In what may be a first, the North Carolina Utilities Commission (NCUC) has put on its docket a petition to declare that a renewable power facility is in fact a public utility under NC law. This action is the result of a filing I did on May 18 asking the NCUC to issue a “… declaratory ruling that Fresh Air Energy, LLC is a public utility pursuant to G.S 62-3(23) for the purposes of the public utilities act.”
While much of what the NCUC does is legalistic, and seems complicated to the non-lawyer, this request is straightforward. I just want the NCUC to require the renewable companies to tell the public how much it costs them to produce the electricity they are selling us — just like Duke Power and the other power companies are forced to do.
Since I buy my electricity from Duke, a regulated utility, and Duke (and other power companies) are forced to buy electricity from these renewable companies, due to the 2007 Senate Bill 3, they should be treated in the same manner we treat all power companies. Duke is required to disclose how much it costs to generate and transport the electricity and the NCUC sets a price that allows Duke to make a profit.
With the renewables, Duke adds a charge to our electric bills to help cover the costs of buying this “renewable energy” at a higher price than it costs to generate the electricity itself. This extra charge goes towards covering the higher costs of this electricity and the higher costs of upgrading the grid to handle these distributed generators.
To protect families and keep North Carolina competitive, we need to keep the cost of electricity as low as possible. The current system does not encourage competition among renewables. We also need to encourage the idea that we need transparency from our utilities.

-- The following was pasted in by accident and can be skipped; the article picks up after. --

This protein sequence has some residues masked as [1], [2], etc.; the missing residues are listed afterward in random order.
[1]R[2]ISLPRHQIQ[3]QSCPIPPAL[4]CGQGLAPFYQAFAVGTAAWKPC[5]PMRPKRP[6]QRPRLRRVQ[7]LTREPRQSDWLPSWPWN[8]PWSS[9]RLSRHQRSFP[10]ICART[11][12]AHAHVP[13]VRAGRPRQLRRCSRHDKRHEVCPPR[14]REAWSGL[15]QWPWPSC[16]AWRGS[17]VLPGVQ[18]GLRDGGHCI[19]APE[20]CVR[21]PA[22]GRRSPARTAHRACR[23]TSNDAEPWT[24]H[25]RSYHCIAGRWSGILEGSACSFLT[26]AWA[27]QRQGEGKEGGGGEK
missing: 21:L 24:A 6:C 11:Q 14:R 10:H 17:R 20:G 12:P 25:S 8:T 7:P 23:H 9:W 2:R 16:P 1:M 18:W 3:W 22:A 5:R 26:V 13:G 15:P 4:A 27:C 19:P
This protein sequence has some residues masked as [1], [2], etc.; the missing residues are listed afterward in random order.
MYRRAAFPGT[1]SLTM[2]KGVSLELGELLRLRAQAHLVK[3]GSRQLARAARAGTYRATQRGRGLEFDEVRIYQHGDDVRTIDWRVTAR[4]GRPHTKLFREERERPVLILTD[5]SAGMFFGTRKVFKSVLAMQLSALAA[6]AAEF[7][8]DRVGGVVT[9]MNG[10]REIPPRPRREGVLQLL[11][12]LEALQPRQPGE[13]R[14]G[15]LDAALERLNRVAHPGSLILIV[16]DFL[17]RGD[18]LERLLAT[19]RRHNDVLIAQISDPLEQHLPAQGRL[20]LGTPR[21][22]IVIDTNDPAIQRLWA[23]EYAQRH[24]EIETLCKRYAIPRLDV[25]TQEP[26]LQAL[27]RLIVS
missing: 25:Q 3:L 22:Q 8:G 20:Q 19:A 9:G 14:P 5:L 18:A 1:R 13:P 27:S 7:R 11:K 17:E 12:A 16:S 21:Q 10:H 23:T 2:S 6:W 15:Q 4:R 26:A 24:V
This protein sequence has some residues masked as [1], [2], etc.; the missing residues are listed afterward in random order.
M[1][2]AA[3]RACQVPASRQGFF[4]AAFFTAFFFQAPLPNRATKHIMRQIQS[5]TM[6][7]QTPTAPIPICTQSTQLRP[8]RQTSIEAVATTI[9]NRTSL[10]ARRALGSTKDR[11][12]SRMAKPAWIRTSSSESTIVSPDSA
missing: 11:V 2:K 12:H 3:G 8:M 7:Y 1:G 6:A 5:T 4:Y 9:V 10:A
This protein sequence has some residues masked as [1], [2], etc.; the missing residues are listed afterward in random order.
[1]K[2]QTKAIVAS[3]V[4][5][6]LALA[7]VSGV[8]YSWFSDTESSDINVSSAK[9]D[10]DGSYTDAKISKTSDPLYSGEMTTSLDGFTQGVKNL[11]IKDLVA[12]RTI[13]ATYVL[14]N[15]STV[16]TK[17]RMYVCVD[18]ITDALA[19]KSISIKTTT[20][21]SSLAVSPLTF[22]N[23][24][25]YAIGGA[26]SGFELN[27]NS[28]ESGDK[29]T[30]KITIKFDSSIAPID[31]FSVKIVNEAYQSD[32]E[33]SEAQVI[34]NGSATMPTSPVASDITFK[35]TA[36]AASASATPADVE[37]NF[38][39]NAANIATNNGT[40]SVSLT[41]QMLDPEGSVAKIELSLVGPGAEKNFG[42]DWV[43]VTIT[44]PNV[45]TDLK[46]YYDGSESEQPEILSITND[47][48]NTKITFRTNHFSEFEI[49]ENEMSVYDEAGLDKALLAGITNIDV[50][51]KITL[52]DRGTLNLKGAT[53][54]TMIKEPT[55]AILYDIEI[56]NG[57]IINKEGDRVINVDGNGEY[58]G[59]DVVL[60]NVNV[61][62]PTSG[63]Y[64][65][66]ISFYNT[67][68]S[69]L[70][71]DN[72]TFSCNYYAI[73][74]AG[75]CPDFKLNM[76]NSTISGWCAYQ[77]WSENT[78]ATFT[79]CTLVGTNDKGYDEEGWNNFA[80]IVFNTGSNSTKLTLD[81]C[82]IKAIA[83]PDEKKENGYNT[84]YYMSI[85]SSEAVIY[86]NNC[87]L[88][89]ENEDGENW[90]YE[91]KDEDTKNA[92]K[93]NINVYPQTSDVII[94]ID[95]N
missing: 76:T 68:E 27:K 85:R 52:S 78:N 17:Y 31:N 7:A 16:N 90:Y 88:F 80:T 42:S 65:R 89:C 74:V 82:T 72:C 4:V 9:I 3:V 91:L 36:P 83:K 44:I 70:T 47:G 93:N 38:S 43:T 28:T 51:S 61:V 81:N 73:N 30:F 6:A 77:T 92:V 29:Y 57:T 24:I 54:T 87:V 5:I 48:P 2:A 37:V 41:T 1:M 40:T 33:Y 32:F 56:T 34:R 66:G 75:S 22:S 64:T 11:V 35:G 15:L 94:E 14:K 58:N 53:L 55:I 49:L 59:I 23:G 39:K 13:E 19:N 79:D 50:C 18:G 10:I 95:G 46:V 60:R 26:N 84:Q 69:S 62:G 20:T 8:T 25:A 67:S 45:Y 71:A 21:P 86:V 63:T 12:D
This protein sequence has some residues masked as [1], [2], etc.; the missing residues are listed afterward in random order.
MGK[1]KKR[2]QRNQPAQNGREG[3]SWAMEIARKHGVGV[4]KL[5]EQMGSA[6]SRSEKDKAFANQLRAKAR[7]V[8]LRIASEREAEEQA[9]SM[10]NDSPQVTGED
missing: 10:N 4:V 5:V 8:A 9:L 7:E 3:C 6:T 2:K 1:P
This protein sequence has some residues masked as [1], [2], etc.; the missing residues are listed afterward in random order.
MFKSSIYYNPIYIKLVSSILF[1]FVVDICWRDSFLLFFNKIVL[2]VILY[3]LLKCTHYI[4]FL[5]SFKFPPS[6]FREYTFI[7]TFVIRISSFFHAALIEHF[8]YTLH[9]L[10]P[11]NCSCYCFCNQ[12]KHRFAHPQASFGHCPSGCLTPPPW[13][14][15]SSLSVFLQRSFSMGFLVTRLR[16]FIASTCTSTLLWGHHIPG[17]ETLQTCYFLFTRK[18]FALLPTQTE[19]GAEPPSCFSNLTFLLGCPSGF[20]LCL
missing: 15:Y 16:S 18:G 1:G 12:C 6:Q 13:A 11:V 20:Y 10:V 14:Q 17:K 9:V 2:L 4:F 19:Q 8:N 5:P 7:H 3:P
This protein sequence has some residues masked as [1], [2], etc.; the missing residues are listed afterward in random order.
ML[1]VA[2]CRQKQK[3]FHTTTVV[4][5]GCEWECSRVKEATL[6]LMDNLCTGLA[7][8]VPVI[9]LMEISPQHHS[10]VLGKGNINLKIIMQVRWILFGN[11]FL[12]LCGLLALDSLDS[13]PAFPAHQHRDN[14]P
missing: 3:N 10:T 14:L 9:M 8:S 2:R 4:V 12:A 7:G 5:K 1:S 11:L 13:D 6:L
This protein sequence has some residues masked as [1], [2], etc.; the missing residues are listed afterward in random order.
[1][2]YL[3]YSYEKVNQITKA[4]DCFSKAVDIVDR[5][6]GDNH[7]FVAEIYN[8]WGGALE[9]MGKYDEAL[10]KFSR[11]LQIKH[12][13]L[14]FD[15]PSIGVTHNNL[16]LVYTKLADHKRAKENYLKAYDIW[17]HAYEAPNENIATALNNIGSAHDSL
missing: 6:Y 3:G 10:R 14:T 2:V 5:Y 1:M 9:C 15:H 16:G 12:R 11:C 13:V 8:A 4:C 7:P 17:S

I believe in the future, when more robust and safe storage (i.e. batteries) solutions are developed, renewables will have a more important place in our energy mix. Right now, however, the primary driver of renewables in NC has been state and local tax subsidies. Even the industry’s own studies admit this, as in Lazard’s Levelized Cost of Energy Analysis 10.0, which states that producers have been focused on maximizing subsidies rather than driving down costs. Since taxpayers have already subsidized the production of this electricity, why don’t they pay for it solely based on the actual costs?
If our efforts are successful in opening the books on renewable power, we will finally know the true costs of renewable electricity in North Carolina.